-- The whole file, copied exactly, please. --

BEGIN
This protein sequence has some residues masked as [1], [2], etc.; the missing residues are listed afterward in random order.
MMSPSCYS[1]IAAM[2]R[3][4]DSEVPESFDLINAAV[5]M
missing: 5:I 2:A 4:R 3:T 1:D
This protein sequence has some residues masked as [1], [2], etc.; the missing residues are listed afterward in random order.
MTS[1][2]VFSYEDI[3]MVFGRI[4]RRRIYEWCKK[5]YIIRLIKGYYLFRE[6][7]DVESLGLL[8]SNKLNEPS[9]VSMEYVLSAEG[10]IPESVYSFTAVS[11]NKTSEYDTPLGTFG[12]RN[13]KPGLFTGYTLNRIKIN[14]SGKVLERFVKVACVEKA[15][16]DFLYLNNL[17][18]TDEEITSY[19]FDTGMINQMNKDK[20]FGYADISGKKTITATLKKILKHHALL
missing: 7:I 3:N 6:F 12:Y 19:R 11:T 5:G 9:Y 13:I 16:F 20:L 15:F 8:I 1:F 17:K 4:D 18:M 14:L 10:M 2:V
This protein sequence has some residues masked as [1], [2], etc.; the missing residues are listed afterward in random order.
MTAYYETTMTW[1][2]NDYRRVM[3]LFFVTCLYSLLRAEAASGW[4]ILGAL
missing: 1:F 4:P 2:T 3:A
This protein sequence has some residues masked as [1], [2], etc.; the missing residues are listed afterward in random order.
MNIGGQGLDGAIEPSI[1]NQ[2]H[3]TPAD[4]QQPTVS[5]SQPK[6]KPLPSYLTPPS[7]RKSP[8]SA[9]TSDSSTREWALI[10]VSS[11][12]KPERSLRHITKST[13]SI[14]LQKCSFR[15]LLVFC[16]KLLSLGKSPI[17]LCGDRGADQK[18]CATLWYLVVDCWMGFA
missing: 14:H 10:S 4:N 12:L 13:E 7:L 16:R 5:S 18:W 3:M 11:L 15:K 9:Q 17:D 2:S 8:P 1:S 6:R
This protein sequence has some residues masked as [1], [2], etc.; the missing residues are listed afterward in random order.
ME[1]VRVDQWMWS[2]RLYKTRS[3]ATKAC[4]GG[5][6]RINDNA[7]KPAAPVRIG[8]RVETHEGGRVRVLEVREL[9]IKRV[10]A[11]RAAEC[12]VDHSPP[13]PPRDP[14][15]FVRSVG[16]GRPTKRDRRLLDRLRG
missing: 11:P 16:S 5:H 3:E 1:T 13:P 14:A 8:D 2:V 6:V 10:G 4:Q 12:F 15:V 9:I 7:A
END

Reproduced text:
This protein sequence has some residues masked as [1], [2], etc.; the missing residues are listed afterward in random order.
MMSPSCYS[1]IAAM[2]R[3][4]DSEVPESFDLINAAV[5]M
missing: 5:I 2:A 4:R 3:T 1:D
This protein sequence has some residues masked as [1], [2], etc.; the missing residues are listed afterward in random order.
MTS[1][2]VFSYEDI[3]MVFGRI[4]RRRIYEWCKK[5]YIIRLIKGYYLFRE[6][7]DVESLGLL[8]SNKLNEPS[9]VSMEYVLSAEG[10]IPESVYSFTAVS[11]NKTSEYDTPLGTFG[12]RN[13]KPGLFTGYTLNRIKIN[14]SGKVLERFVKVACVEKA[15][16]DFLYLNNL[17][18]TDEEITSY[19]FDTGMINQMNKDK[20]FGYADISGKKTITATLKKILKHHALL
missing: 7:I 3:N 6:F 12:Y 19:R 11:T 5:G 9:Y 13:I 16:F 20:L 15:F 8:I 1:F 17:K 4:D 18:M 14:L 10:M 2:V
This protein sequence has some residues masked as [1], [2], etc.; the missing residues are listed afterward in random order.
MTAYYETTMTW[1][2]NDYRRVM[3]LFFVTCLYSLLRAEAASGW[4]ILGAL
missing: 1:F 4:P 2:T 3:A
This protein sequence has some residues masked as [1], [2], etc.; the missing residues are listed afterward in random order.
MNIGGQGLDGAIEPSI[1]NQ[2]H[3]TPAD[4]QQPTVS[5]SQPK[6]KPLPSYLTPPS[7]RKSP[8]SA[9]TSDSSTREWALI[10]VSS[11][12]KPERSLRHITKST[13]SI[14]LQKCSFR[15]LLVFC[16]KLLSLGKSPI[17]LCGDRGADQK[18]CATLWYLVVDCWMGFA
missing: 14:H 10:S 4:N 12:L 13:E 7:L 16:R 5:S 18:W 3:M 11:L 15:K 9:Q 17:D 2:S 8:P 1:S 6:R
This protein sequence has some residues masked as [1], [2], etc.; the missing residues are listed afterward in random order.
ME[1]VRVDQWMWS[2]RLYKTRS[3]ATKAC[4]GG[5][6]RINDNA[7]KPAAPVRIG[8]RVETHEGGRVRVLEVREL[9]IKRV[10]A[11]RAAEC[12]VDHSPP[13]PPRDP[14][15]FVRSVG[16]GRPTKRDRRLLDRLRG
missing: 11:P 16:S 5:H 3:E 1:T 13:P 14:A 8:D 2:V 6:V 10:G 4:Q 12:F 15:V 9:I 7:A